Perilymphatic pressure variations were produced in cats and recordings made of cochlear potentials from the round window. A functional relationship between perilymphatic pressure and cochlear sensitivity with secondary dependence upon frequency and duration of pressure application was determined. Completely reversible changes in sensitivity were seen upon brief applications of pressure, while permanent damage was encountered when pressure was maintained. The short-term effects seem to bear the mark of a simple mechanical change in the inner ear. Specifically, the major consequence of brief pressure application appears to be increased overall stiffness of the inner ear conducting mechanism. This is indicated by the predominately low tone loss. Long-term effects result in irreversible losses which are approximately equal for all frequencies.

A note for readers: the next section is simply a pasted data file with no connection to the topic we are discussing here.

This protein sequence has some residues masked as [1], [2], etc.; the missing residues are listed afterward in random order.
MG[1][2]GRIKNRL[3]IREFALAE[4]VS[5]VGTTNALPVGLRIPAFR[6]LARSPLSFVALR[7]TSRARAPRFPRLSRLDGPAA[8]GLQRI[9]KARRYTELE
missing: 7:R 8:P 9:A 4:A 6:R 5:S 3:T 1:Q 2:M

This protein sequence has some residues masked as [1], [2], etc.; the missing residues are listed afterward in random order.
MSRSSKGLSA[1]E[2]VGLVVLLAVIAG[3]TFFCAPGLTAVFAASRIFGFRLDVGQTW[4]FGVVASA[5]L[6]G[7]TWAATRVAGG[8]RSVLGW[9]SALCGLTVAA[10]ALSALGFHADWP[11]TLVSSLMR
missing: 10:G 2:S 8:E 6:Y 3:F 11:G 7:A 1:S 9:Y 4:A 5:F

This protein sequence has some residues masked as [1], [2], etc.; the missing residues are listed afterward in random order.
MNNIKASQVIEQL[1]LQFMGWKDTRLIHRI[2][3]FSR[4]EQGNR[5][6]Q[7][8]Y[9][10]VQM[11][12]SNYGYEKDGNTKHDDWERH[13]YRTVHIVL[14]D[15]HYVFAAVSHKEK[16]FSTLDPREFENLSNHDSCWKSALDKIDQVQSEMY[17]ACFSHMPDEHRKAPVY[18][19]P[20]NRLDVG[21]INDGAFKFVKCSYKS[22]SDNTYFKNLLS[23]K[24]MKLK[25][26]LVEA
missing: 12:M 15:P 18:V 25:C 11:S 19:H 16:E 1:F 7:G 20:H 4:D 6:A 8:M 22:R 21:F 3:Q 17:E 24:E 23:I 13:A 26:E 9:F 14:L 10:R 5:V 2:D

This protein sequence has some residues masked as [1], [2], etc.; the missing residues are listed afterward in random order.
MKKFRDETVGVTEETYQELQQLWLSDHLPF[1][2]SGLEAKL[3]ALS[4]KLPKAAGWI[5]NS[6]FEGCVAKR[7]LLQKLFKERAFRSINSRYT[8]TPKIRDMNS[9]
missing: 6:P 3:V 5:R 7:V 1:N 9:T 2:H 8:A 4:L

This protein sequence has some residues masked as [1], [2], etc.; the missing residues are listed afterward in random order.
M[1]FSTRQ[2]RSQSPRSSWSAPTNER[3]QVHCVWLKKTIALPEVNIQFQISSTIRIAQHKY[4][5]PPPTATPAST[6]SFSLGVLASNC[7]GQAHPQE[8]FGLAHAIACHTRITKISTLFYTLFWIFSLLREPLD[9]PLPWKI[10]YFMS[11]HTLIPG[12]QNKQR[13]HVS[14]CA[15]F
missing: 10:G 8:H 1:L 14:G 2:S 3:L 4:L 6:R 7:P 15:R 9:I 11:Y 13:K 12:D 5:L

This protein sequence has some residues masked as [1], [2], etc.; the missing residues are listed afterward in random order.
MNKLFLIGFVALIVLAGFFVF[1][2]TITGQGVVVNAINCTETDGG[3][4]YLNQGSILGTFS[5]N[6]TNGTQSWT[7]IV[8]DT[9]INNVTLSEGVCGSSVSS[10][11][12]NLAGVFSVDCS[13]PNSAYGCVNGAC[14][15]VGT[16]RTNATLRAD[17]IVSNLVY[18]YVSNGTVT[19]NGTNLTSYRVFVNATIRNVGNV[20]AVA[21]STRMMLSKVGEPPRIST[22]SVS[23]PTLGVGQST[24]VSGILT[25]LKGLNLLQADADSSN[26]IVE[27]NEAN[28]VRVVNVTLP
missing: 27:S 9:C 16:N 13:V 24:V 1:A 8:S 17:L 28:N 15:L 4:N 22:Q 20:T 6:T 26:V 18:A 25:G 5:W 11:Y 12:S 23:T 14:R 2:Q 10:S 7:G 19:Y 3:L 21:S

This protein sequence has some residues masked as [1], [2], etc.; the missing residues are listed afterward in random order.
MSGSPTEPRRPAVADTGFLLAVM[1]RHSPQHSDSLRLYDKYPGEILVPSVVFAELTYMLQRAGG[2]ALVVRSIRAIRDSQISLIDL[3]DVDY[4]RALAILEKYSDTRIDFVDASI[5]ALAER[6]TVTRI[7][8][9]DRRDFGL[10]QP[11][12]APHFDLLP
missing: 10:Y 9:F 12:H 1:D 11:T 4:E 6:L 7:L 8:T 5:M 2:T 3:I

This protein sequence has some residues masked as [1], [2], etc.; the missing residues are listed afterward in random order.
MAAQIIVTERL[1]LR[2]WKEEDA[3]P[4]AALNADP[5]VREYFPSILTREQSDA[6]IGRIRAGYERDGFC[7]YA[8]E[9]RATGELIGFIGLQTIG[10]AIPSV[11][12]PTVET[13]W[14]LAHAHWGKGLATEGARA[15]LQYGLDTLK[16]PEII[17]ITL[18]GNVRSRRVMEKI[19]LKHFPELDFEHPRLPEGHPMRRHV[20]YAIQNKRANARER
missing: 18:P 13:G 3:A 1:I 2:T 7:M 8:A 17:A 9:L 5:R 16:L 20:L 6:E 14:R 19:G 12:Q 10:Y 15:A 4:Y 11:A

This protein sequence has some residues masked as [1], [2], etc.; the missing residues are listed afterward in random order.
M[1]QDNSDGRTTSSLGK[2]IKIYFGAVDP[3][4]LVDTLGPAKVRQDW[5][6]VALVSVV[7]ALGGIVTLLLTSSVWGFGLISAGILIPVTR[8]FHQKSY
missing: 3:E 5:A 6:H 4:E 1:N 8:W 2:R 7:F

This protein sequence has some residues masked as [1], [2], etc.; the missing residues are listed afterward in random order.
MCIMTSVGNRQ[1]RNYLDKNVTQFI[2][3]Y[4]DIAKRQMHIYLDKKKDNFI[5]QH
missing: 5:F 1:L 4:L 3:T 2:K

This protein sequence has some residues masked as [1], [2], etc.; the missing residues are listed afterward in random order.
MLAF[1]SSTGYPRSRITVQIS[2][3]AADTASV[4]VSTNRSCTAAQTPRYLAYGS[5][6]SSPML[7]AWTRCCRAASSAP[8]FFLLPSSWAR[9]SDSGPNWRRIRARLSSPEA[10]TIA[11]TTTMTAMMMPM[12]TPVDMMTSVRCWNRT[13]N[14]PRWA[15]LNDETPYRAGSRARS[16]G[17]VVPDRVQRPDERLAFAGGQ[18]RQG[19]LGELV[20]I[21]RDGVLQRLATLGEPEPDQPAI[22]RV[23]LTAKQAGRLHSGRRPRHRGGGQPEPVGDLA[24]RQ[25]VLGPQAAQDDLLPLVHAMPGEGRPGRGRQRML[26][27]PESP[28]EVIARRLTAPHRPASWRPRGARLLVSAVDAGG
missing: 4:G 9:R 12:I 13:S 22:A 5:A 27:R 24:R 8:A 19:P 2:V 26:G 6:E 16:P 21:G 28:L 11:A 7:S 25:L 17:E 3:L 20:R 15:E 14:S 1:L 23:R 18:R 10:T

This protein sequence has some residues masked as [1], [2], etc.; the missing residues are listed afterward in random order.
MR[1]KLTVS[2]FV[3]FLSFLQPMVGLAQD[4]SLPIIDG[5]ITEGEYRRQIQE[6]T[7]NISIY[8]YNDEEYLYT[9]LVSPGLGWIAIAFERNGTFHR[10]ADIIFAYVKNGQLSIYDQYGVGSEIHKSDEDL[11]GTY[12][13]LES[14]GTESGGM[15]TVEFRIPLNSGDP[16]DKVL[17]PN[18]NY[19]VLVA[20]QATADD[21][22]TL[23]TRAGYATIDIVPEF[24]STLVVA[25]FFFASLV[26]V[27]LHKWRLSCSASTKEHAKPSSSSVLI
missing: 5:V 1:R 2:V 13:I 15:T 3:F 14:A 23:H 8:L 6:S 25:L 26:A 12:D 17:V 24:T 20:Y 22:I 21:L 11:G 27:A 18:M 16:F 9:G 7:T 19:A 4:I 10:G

|Original language||English (US)|
|Number of pages||9|
|Journal||Archives of Otolaryngology|
|State||Published - Jan 1 1971|
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